What Is the Role of Machine Learning in Databases?

Zongheng Yang blog, Database Systems, Deep Learning, Systems 0 Comments

(This article was authored by Sanjay Krishnan, Zongheng Yang, Joe Hellerstein, and Ion Stoica.) What is the role of machine learning in the design and implementation of a modern database system? This question has sparked considerable recent introspection in the data management community, and the epicenter of this debate is the core database problem of query optimization, where the database system finds the best physical execution path for an SQL query. The au courant research direction, inspired by trends in Computer Vision, Natural Language Processing, and Robotics, is to apply deep learning; let the database learn the value of each execution strategy by executing different query plans repeatedly (an homage to Google’s robot “arm farm”) rather through a pre-programmed analytical …

A History of Postgres

Joe Hellerstein blog, Database Systems, Open Source, Projects, Systems, Uncategorized 0 Comments

(crossposted from databeta.wordpress.com) The ACM began commissioning a series of reminiscence books on Turing Award winners. Thanks to hard work by editor Michael Brodie, the first one is Mike Stonebraker’s book, which just came out. I was asked to write the chapter on Postgres. I was one of the large and distinguished crew of grad students on the Postgres project, so this was fun. ACM in its wisdom decided that these books would be published in a relatively traditional fashion—i.e. you have to pay for them. The publisher, Morgan-Claypool, has this tip for students and ACM members: Please note that the Bitly link goes to a landing page where Students, ACM Members, and Institutions who have access to the ACM …

An Overview of the CALM Theorem

Joe Hellerstein blog, Database Systems, Distributed Systems, Theoretical Computer Science 0 Comments

For folks who care about what’s possible in distributed computing: Peter Alvaro and I wrote an introduction to the CALM Theorem and subsequent work that is now up on arXiv. The CALM Theorem formally characterizes the class of programs that can achieve distributed consistency without the use of coordination. — Joe Hellerstein (Cross-posted from databeta.wordpress.com.) I spent a good fraction of my academic life in the last decade working on a deeper understanding of how to program the cloud and other large-scale distributed systems. I was enormously lucky to collaborate with and learn from amazing friends over this period in the BOOM project, and see our work picked up and extended by new friends and colleagues. Our research was motivated by …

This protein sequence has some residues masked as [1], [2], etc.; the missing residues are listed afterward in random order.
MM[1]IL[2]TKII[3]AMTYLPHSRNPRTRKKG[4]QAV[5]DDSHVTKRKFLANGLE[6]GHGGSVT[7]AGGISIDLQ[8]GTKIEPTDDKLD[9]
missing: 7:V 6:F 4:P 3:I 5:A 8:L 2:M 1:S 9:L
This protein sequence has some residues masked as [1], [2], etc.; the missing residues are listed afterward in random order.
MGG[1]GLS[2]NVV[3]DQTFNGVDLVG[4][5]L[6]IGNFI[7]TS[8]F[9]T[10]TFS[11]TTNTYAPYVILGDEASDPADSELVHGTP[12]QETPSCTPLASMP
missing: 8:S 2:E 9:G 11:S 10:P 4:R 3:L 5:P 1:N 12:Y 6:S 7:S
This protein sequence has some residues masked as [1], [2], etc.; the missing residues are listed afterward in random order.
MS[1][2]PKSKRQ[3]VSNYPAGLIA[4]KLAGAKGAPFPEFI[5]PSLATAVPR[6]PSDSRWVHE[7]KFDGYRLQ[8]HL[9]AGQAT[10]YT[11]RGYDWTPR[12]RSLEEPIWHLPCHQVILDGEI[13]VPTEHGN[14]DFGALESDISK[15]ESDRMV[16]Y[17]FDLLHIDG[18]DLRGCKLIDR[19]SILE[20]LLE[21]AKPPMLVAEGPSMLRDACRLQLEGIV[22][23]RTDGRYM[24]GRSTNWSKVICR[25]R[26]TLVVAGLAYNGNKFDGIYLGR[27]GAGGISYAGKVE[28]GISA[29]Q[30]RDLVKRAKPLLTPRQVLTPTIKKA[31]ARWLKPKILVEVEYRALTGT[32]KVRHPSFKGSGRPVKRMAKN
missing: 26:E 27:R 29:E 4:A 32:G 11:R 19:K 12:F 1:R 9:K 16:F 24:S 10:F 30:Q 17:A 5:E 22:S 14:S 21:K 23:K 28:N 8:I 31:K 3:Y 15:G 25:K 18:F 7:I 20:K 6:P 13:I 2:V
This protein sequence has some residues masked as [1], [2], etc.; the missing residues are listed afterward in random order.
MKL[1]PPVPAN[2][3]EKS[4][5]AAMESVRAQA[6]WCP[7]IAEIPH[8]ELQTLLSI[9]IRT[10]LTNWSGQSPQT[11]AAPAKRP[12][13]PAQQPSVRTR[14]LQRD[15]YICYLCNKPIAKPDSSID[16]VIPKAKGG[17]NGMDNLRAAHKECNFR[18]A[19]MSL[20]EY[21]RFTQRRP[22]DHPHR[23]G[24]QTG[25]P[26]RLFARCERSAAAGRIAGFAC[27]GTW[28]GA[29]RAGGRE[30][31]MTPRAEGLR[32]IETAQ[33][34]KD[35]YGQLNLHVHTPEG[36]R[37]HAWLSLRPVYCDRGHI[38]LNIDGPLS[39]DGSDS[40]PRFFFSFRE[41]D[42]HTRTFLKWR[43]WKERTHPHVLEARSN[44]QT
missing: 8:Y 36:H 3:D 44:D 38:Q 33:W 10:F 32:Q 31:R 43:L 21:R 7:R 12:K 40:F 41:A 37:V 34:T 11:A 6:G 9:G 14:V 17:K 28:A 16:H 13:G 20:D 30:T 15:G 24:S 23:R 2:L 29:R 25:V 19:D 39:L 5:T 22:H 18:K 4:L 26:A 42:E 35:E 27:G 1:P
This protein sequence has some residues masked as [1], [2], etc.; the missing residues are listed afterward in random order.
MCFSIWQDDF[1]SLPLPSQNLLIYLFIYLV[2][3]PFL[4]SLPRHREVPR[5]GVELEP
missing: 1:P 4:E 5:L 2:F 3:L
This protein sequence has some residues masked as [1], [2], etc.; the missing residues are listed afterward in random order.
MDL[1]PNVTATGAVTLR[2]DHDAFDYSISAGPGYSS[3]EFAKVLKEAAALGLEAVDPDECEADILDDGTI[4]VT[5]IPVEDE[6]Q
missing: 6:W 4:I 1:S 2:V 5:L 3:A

SQL Query Optimization Meets Deep Reinforcement Learning

Zongheng Yang blog, Database Systems, Deep Learning, Reinforcement Learning, Systems 0 Comments

We show that deep reinforcement learning is successful at optimizing SQL joins, a problem studied for decades in the database community.  Further, on large joins, we show that this technique executes up to 10x faster than classical dynamic programs and 10,000x faster than exhaustive enumeration.  This blog post introduces the problem and summarizes our key technique; details can be found in our latest preprint, Learning to Optimize Join Queries With Deep Reinforcement Learning. SQL query optimization has been studied in the database community for almost 40 years, dating all the way back from System R’s classical dynamic programming approach.  Central to query optimization is the problem of join ordering.  Despite the problem’s rich history, there is still a continuous stream …

Going Fast and Cheap: How We Made Anna Autoscale

Vikram Sreekanti blog, Database Systems, Distributed Systems, Open Source, Systems, Uncategorized 0 Comments

Background: In an earlier blog post, we described a system called Anna, which used a shared-nothing, thread-per-core architecture to achieve lightning-fast speeds by avoiding all coordination mechanisms. Anna also used lattice composition to enable a rich variety of coordination-free consistency levels. The first version of Anna blew existing in-memory KVSes out of the water: Anna is up to 700x faster than Masstree, an earlier state-of-the-art research KVS, and up to 800x faster than Intel’s “lock-free” TBB hash table. You can find the previous blog post here and the full paper here. We refer to that version of Anna as “Anna v0.” In this post, we describe how we extended the fastest KVS in the cloud to be extremely cost-efficient and …

Anna: A Crazy Fast, Super-Scalable, Flexibly Consistent KVS 🗺

Joe Hellerstein blog, Database Systems, Distributed Systems, Real-Time, Systems, Uncategorized 0 Comments

This article cross-posted from the DataBeta blog. There’s fast and there’s fast. This post is about Anna, a key/value database design from our team at Berkeley that’s got phenomenal speed and buttery smooth scaling, with an unprecedented range of consistency guarantees. Details are in our upcoming ICDE18 paper on Anna. Conventional wisdom (or at least Jeff Dean wisdom) says that you have to redesign your system every time you scale by 10x. As researchers, we asked the counter-cultural question: what would it take to build a key-value store that would excel across many orders of magnitude of scale, from a single multicore box to the global cloud? Turns out this kind of curiosity can lead to a system with pretty interesting practical …